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Addition of Words as Prefixes or Suffixes Is an Infringement of a Registered Trademark: Delhi High Court

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Justice Jayanth Nath allowed the Times Group to use its registered trademark “Newshour”, in the case of Bennett Coleman and Co. Ltd v. ARG Outlier Media Pvt Ltd & Ors. The Court ordered to bar Arnab Goswami from using the mark by addition of prefixes to the same.


The Plaintiff, Bennett Coleman Company has been owned by the Times group. The Channel has operated its news channel, Times Now. “The Newshour” has been its trademark since 2006. It has continuously used the tagline “The Nation wants to know” on its channel.

The Defendant Company, ARG Outlier Pvt. Ltd (“Goswami’s Company”), has been the owner of the channel, Republic TV. Arnab Goswami was the former Editor-in-Chief on the Times Now channel. 

The Plaintiff filed the present suit to stop the Respondents from use of the above-stated mark and tagline.

Plaintiff’s Arguments

It was contended that the trademark of “The Newshour” has been vested with the Plaintiff since 2006. “Arnab Goswami’s Newshour” contained the whole of their registered trademark “Newshour”. Under the established test of trademark infringement, elements added to a registered trademark do not prevent its infringement.

The tagline “Nation wants to know” was based on distinctiveness, goodwill, and reputation due to its use since 2006. The Defendant could not claim for the tagline as the anchors’ dialogues were based on a script. The team working behind the camera through a teleprompter were in-charge of providing prompts, and earphones in the anchor’s ear were placed for the same purpose.

Under the employment contract, all intellectual property created, developed, and used by the Defendant in the channel, belonged solely to the Plaintiff. All intellectual property rights, goodwill, and reputation in the trademark/tagline belonged to the Plaintiff. The Defendants could not claim any right over it.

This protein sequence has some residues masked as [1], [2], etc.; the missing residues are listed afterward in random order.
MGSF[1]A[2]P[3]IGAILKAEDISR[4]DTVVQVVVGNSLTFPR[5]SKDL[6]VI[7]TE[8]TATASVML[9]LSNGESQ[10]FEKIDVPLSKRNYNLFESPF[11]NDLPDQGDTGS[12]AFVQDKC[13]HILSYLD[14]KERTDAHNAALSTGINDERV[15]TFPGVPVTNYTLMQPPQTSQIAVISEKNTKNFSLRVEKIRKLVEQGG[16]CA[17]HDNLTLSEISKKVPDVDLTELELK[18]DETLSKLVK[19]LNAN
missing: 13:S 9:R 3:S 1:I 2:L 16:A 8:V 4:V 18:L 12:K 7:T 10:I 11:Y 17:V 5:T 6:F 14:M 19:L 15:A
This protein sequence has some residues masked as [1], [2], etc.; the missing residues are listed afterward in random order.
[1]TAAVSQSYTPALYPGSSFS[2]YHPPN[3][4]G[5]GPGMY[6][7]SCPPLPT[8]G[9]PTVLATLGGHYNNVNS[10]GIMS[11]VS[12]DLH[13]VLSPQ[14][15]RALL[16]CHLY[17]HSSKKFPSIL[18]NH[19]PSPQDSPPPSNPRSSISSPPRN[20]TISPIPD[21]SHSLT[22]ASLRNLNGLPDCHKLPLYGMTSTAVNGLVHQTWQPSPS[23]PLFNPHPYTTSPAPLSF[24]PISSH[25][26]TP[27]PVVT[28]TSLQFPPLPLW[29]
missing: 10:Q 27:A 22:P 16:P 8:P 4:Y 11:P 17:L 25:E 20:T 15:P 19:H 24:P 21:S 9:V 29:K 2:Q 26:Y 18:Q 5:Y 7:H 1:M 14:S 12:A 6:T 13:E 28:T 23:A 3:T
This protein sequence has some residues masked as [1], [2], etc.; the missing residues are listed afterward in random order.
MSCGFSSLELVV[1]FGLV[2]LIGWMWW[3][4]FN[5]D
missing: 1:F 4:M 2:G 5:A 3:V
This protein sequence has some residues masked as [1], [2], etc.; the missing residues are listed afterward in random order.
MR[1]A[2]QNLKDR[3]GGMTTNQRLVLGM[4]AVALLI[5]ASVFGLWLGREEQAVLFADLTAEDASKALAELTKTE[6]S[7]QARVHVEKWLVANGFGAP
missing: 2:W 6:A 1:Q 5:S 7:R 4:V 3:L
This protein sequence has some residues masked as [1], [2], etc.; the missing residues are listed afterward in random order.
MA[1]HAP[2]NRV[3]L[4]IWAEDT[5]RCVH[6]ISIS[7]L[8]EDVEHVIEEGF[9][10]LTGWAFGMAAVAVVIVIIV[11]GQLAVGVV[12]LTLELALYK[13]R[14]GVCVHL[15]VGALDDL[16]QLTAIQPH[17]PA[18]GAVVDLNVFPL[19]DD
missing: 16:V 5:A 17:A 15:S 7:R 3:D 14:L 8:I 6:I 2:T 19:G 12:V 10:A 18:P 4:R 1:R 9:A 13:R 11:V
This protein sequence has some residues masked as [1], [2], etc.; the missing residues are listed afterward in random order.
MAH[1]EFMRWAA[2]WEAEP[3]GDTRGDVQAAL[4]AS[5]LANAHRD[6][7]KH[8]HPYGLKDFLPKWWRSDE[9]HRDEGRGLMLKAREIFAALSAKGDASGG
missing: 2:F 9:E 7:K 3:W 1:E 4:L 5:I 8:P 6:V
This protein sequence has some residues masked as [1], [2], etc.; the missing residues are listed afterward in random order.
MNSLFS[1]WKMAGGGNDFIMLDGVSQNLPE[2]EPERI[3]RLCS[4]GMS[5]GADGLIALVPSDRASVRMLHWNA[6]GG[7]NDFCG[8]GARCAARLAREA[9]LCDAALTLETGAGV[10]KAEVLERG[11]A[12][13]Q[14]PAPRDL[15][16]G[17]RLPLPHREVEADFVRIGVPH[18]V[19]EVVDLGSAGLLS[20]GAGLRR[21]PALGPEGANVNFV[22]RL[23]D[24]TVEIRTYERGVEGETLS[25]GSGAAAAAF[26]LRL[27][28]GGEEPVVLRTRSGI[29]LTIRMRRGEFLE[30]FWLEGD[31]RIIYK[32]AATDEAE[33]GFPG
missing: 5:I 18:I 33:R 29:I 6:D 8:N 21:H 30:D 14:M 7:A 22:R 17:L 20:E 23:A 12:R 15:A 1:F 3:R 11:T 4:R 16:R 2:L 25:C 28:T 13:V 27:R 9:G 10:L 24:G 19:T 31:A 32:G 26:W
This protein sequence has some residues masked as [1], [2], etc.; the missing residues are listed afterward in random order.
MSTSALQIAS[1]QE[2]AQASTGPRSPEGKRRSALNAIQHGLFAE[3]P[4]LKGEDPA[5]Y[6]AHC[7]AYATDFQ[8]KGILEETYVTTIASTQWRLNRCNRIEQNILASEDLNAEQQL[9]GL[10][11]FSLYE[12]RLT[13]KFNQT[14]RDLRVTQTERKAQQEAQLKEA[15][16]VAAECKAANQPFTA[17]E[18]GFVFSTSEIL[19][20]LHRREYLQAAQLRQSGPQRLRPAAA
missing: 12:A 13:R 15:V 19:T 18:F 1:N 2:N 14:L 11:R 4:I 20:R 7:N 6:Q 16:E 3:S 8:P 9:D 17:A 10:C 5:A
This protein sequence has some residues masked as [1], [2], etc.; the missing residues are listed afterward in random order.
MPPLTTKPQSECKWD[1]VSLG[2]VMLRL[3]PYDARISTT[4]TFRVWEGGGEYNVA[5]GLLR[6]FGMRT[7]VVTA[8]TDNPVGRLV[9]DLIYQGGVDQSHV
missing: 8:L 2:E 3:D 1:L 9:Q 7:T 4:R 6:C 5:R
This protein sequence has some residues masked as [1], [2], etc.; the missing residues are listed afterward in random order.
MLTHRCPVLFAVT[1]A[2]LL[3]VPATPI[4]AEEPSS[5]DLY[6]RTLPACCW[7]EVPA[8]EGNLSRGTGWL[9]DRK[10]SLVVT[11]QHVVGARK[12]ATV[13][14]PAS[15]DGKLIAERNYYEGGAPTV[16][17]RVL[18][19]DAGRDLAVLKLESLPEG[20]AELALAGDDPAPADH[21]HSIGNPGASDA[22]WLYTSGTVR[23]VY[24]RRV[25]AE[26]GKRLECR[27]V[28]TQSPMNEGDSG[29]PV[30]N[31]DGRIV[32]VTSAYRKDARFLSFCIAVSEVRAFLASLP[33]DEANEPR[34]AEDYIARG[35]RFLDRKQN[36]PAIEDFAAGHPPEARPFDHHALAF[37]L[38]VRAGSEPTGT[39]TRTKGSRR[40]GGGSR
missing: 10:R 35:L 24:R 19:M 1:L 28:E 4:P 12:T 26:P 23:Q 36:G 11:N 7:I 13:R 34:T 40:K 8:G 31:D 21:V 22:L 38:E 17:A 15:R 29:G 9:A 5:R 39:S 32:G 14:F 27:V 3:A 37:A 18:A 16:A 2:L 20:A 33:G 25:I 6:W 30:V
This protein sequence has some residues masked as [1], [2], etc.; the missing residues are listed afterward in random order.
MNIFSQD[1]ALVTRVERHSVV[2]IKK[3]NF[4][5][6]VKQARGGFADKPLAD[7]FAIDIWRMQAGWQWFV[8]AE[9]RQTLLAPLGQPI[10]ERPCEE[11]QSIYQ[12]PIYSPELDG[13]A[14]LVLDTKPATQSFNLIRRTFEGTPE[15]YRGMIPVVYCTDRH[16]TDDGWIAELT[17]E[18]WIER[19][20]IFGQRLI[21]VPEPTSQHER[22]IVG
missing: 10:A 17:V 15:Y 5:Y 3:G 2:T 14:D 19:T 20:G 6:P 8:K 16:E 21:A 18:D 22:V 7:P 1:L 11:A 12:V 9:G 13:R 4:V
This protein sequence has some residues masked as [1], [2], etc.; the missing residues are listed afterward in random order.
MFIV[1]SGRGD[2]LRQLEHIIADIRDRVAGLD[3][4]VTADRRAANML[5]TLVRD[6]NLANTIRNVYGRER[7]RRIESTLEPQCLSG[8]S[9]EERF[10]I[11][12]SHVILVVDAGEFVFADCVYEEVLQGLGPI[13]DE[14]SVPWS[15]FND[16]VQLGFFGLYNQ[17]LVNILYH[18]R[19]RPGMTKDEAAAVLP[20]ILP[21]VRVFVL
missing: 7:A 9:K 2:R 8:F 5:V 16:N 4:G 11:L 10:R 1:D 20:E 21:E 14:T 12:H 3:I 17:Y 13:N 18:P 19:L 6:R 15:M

Respondent’s Arguments

“The Newshour” mark comprised of generic words and have been used by news channels and websites in India and abroad.

It was submitted that their mark with the addition of prefixes or suffixes with “Newshour” was not like the registered mark of the Plaintiff. It was submitted that the Plaintiff’s mark lacked distinctiveness and has been wrongly registered.

The expression “Nation wants to know” was not registered in favour of the Plaintiff. The tagline was said to be an integral part of Arnab Goswami’s image and inseparable from his individuality. It was never associated with the Times Now channel. The tagline was not scripted but was used as words of common speech. Thus, it was submitted that the Plaintiff did not hold intellectual property rights with it.

Court’s Observations

The Court noted that the trademark “News Hour” was not descriptive and incapable of registration by the Registry. There were no objections received on the ground of applicability of Section 9 of the Trademarks Act. The authorities having expertise did not consider the mark to be incapable of distinguishing the services from one another.

Also, no challenge to the above mark’s registration has been made so far by any person. Hence the mark “Newshour” was not generic and incapable of being protected as a trademark. The Court stated that the mere addition of words to the Plaintiff’s trademark, “Newshour” was counted as being similar. The Defendants could not claim the non-infringement of the trademark.

In conclusion, the Court stated that there has been no evidence about the Plaintiff, putting to use the expression “The Nation wants to know” as a trademark or as a form of speech.

Court’s Decision

The Bench partly allowed the application. The trademark “News Hour” was prohibited to be used by the Goswami’s Company. But the Court held that the tagline “Nation wants to know” could be used by Arnab Goswami without any restriction. If the said tagline was put to use as a trademark by Goswami’s Company, relevant accounts of the same were to be submitted to the court.

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